If you buy only one book about the First World War you would be hard-pressed to do better than this one. From the dust jacket reproduction of C.R.W. Nevinson's harrowing painting, French Troops Resting, to the clear, well-presented series of maps at the end, it displays the very highest standards of production. In between the covers it is positively brimming with an extensive selection of photographs, posters and paintings from or about the period. Some are well-known though many are less so and have clearly been rooted out in a thorough and wide-ranging archive search. This alone brings something to the book that few others on the subject can match: the ability to evoke the spirit of the time through the imagery and sights--though thankfully not the sounds and smells--of the period, transporting the mind of reader back in time.
This, however, is only one aspect of the book. The other is a series of 23 authoritative, scholarly essays by renowned historians on various aspects of the war. The subjects are comprehensive in scope, taking in the expected areas such as the origins of the war, the strategies employed by the Central and Entente powers, the war at sea and in the air, and economic warfare. There are also fascinating chapters on Mutinies and Military Morale, Women, War, and Work, The Challenge to Liberalism: The Politics of the Home Fronts and finally a touching and poignant chapter, Memory and the Great War, which examines the haunting legacy of the cataclysm. As the war gradually recedes from living memory this book will surely become a significant part of that legacy for current and future generations--lest they forget. -- Alisdair Bowles --This text refers to an out of print or unavailable edition of this title.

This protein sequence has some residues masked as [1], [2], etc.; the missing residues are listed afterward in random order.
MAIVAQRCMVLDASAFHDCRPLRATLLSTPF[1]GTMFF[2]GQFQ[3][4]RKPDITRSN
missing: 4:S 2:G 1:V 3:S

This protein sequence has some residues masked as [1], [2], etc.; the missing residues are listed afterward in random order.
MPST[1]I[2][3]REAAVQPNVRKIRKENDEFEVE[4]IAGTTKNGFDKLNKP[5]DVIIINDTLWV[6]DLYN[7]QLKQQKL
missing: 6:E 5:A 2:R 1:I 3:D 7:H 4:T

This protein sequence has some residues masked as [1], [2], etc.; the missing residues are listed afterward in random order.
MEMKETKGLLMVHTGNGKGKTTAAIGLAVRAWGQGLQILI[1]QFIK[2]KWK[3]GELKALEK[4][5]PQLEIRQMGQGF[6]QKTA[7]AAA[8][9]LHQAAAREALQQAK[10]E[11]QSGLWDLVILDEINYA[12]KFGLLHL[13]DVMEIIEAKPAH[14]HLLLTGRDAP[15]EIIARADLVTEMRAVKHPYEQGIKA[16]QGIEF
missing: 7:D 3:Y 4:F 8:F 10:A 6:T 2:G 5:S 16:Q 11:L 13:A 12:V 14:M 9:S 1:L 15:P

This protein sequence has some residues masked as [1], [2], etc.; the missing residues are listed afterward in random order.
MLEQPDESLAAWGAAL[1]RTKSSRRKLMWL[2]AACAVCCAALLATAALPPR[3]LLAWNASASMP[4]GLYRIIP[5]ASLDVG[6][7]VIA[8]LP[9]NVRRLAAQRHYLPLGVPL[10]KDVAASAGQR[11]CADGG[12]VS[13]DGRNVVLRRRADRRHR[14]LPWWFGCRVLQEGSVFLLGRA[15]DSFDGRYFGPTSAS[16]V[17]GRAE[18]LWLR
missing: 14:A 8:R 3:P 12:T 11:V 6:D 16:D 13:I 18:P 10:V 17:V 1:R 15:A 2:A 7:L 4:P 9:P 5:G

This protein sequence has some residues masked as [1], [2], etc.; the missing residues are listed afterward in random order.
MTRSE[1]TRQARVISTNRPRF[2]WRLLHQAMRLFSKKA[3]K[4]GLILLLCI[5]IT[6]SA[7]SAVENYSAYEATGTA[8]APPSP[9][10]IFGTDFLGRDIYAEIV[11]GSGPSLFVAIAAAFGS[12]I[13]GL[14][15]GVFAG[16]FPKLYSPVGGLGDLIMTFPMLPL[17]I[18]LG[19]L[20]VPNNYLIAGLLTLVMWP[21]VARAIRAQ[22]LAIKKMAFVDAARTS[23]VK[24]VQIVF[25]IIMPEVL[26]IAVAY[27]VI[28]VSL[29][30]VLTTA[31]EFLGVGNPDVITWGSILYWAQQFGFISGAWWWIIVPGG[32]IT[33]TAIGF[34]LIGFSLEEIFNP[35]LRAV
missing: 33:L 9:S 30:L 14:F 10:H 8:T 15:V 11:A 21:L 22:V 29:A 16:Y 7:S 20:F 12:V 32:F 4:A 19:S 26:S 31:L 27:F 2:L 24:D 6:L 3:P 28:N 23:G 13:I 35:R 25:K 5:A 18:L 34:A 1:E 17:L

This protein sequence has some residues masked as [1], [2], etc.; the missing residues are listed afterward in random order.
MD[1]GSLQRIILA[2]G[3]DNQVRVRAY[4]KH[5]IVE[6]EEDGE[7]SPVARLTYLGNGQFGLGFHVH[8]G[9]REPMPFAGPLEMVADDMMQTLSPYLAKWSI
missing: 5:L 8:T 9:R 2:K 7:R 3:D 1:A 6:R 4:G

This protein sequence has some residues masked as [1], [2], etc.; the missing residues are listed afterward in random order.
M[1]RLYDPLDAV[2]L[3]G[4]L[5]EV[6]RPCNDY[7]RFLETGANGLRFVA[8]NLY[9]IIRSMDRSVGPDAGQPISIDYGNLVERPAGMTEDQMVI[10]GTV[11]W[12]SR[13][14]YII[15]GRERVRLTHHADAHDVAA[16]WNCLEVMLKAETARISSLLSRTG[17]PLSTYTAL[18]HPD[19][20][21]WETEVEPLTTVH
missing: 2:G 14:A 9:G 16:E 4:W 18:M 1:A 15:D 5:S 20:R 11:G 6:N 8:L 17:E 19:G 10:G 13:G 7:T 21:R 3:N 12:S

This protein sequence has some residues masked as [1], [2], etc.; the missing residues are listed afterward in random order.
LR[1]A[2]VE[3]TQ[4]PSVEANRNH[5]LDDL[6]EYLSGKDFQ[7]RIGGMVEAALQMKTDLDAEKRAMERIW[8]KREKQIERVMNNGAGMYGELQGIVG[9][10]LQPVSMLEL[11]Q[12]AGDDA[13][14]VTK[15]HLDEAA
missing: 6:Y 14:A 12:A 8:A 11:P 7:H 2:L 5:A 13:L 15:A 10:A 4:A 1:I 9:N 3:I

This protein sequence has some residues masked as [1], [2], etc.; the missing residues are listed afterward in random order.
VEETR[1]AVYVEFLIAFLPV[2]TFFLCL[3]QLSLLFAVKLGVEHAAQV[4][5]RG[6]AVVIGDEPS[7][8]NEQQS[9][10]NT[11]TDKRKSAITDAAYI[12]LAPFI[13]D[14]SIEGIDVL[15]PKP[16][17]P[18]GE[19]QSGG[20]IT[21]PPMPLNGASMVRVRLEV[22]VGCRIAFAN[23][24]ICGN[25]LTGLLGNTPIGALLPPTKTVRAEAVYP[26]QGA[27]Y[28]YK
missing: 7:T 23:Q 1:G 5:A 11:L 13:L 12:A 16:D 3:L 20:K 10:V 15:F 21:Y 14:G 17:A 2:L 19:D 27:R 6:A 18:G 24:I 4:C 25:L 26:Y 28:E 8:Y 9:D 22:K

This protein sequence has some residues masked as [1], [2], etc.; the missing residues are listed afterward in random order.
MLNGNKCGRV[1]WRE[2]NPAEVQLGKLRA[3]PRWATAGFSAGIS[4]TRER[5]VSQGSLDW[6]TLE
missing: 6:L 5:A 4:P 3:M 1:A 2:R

"A remarkable series of essays of a variety of issues raised by the Great War.... Highly recommended for most libraries."--Library Journal"Editor Strachan has commissioned 20 historians to summarize present thought about the July 1914 crisis, the military course of the war, the social and economic strains it exerted in all the belligerents, and its conclusion in revolutions and treaties. The war shattered illusions of every kind, starting with the belief that it would be brief; the accounts of why it was not are pithily rendered, reinforced by powerful illustrations of the western front's moonscapes, among other scenes of the war. Strachan's writers also assess the war outside Europe and the nascent nationalisms it unleashed. Readers will find this comprehensive work a captivating introduction to the Great War."--Gilbert Taylor in Booklist"Strachan has chosen wisely, and offers a well-conceived...introduction. In all, a worthwhile contribution to WWI literature."--Kirkus Reviews"The essays are detailed, scholarly and comprehensive.... A wonderful reference to have in your library."--The Seattle Times
About the Author
Hew Strachan is Professor of Modern History at the University of Glasgow, and Life Fellow of Corpus Christi College, Cambridge. He is the author of The Politics of the British Army (OUP, 1997).